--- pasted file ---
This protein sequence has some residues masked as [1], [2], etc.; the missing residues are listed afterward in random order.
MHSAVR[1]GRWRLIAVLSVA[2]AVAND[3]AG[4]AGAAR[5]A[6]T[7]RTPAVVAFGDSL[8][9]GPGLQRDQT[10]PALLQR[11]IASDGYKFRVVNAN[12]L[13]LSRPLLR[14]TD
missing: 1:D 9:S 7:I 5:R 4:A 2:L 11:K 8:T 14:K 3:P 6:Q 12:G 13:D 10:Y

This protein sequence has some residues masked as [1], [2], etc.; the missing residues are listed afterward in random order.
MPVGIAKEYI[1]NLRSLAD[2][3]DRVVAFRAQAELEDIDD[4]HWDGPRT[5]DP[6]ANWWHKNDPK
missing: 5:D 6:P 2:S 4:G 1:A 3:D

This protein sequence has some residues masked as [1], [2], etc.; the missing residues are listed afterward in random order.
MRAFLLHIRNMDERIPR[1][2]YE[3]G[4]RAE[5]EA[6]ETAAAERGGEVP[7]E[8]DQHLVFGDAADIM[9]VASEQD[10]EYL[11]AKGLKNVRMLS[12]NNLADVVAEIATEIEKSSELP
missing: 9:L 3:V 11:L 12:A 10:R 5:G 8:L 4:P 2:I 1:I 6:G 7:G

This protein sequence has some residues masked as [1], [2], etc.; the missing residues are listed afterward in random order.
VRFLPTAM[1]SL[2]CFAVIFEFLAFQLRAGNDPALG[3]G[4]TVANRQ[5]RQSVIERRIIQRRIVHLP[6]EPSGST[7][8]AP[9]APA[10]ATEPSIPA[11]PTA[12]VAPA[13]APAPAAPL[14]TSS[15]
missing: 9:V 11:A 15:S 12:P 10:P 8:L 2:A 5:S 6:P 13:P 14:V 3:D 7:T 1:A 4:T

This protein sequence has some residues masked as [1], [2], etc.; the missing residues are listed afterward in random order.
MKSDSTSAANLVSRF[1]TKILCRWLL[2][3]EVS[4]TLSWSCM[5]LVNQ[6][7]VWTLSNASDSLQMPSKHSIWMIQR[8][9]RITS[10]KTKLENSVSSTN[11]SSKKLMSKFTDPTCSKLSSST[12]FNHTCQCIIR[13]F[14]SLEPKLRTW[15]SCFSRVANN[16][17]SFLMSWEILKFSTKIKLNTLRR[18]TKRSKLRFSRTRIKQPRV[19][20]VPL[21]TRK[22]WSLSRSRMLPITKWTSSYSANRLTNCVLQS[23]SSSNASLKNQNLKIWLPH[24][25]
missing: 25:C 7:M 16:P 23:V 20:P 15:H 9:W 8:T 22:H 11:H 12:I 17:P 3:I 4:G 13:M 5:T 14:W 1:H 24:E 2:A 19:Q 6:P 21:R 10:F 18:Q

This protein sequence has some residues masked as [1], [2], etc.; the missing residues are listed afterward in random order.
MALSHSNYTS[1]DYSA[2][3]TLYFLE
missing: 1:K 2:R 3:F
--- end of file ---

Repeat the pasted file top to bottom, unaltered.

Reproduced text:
This protein sequence has some residues masked as [1], [2], etc.; the missing residues are listed afterward in random order.
MHSAVR[1]GRWRLIAVLSVA[2]AVAND[3]AG[4]AGAAR[5]A[6]T[7]RTPAVVAFGDSL[8][9]GPGLQRDQT[10]PALLQR[11]IASDGYKFRVVNAN[12]L[13]LSRPLLR[14]TD
missing: 1:D 9:S 7:I 5:R 4:A 2:L 11:K 8:T 14:K 3:P 6:Q 12:G 13:D 10:Y

This protein sequence has some residues masked as [1], [2], etc.; the missing residues are listed afterward in random order.
MPVGIAKEYI[1]NLRSLAD[2][3]DRVVAFRAQAELEDIDD[4]HWDGPRT[5]DP[6]ANWWHKNDPK
missing: 5:D 6:P 2:S 4:G 1:A 3:D

This protein sequence has some residues masked as [1], [2], etc.; the missing residues are listed afterward in random order.
MRAFLLHIRNMDERIPR[1][2]YE[3]G[4]RAE[5]EA[6]ETAAAERGGEVP[7]E[8]DQHLVFGDAADIM[9]VASEQD[10]EYL[11]AKGLKNVRMLS[12]NNLADVVAEIATEIEKSSELP
missing: 9:L 3:V 11:L 12:A 10:R 5:G 8:L 4:P 2:I 1:I 6:G 7:G

This protein sequence has some residues masked as [1], [2], etc.; the missing residues are listed afterward in random order.
VRFLPTAM[1]SL[2]CFAVIFEFLAFQLRAGNDPALG[3]G[4]TVANRQ[5]RQSVIERRIIQRRIVHLP[6]EPSGST[7][8]AP[9]APA[10]ATEPSIPA[11]PTA[12]VAPA[13]APAPAAPL[14]TSS[15]
missing: 9:V 11:A 15:S 12:P 10:P 8:L 2:A 5:S 6:P 13:P 14:V 3:D 7:T 1:A 4:T

This protein sequence has some residues masked as [1], [2], etc.; the missing residues are listed afterward in random order.
MKSDSTSAANLVSRF[1]TKILCRWLL[2][3]EVS[4]TLSWSCM[5]LVNQ[6][7]VWTLSNASDSLQMPSKHSIWMIQR[8][9]RITS[10]KTKLENSVSSTN[11]SSKKLMSKFTDPTCSKLSSST[12]FNHTCQCIIR[13]F[14]SLEPKLRTW[15]SCFSRVANN[16][17]SFLMSWEILKFSTKIKLNTLRR[18]TKRSKLRFSRTRIKQPRV[19][20]VPL[21]TRK[22]WSLSRSRMLPITKWTSSYSANRLTNCVLQS[23]SSSNASLKNQNLKIWLPH[24][25]
missing: 25:C 7:M 16:P 23:V 20:P 15:H 9:W 8:T 22:H 11:H 12:I 17:P 3:I 4:G 13:M 5:T 14:W 1:H 24:E 2:A 19:Q 6:P 21:R 10:F 18:Q

This protein sequence has some residues masked as [1], [2], etc.; the missing residues are listed afterward in random order.
MALSHSNYTS[1]DYSA[2][3]TLYFLE
missing: 1:K 2:R 3:F